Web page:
What I love about Clover Canyon is how the pieces work so well together as well as separately.  It doesn’t half encourage you to snap up the whole collection so you can start mixing and matching.  I’m excited to see what the brand comes up with next season!  In the meantime you can get your Clover Canyon fix on Net a Porter, Shopbop and The Outnet.

London Fashion Week Series: 1. Peter Pilotto SS13

After New York City and before the move to Paris and Milan, London Fashion Week offers a very unique and interesting mix of designers with collections that I find to be distinct, individual and often very colourful.  Peter Pilotto and Christopher de Vos presented one of my favourite collections in London this September.  Vibrant, mixed prints, peplums and embellishment – beading and mirrors – comprised their line for spring 2013.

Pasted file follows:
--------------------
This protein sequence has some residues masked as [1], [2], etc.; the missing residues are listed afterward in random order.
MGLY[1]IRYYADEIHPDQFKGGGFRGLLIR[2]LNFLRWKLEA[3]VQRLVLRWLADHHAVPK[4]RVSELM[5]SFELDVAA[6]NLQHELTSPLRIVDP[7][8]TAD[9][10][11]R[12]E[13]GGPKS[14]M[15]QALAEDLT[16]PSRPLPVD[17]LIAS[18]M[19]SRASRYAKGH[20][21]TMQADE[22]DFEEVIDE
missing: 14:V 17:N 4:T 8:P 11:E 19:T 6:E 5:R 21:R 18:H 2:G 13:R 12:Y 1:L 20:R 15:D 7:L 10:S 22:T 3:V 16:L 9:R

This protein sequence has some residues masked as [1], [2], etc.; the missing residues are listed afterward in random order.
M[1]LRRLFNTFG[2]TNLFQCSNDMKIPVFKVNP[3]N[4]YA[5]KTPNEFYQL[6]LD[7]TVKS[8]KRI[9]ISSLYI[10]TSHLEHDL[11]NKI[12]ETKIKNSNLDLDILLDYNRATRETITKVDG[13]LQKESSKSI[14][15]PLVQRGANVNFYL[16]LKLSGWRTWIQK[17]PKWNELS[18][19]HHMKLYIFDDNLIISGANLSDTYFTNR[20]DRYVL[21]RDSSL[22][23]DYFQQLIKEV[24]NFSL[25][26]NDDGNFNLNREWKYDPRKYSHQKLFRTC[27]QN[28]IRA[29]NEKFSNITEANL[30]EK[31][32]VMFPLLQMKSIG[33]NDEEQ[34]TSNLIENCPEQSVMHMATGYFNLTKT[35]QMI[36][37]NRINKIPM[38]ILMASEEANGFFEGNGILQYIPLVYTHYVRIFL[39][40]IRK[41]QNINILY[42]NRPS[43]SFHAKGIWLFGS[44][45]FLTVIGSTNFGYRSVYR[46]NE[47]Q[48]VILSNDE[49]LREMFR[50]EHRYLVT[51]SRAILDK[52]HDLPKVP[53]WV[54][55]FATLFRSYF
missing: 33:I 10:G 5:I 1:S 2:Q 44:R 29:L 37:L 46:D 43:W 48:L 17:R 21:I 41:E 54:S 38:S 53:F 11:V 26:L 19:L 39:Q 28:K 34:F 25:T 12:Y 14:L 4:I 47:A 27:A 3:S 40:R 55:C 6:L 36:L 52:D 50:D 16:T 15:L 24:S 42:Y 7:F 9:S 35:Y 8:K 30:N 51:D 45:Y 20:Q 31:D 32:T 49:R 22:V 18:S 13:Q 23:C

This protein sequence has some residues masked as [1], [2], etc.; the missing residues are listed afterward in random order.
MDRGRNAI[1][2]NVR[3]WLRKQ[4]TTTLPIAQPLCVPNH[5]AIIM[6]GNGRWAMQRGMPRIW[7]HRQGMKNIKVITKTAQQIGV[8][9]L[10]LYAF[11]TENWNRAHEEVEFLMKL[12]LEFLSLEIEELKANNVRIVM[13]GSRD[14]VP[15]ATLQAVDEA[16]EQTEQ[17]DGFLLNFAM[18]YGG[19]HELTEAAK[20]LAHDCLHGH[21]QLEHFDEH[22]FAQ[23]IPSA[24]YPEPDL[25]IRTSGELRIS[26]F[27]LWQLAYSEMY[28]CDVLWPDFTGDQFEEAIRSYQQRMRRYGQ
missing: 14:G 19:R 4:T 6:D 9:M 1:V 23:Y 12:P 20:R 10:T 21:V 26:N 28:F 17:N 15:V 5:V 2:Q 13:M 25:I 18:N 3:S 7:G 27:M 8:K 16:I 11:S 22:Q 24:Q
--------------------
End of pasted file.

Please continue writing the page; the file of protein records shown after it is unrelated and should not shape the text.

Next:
Vogue commented on the designers’ use of prints:

“Spring references everything from baroque scrolling to ornate 1970s diamonds, abstracted Op Art black-and-white cubes to Art Deco–ish intersecting lines, many of which were inspired by a trip they made to the Santa Maria Assumpta cathedral in Siena (imagine Bridget Riley designing the interiors of a place of worship, and you are getting the right idea) and their summer vacation in India and Nepal. It’s how those patterns undergo some kind of alchemical reaction with a woman’s body, through being worked into increasingly imaginative silhouettes; the total effect — not just a litany of print motifs— creates the impact of what Peter Pilotto does.” Mark Holgate,

Shapes and silhouettes this year were a fascinating mix of feminine nipped in waists, voluminous ruffles, frills and cut outs.  If you described these dresses to me blind I might not imagine them not to work at all.  What Vogue calls a ‘cascading’ motion of the ruffle effect in these styles is probably what gives each piece an elegant and appealing fluidity.  Although not at all one for print, Pilotto and Vos manage to change my mind the moment I see their designs.

Images: Vogue.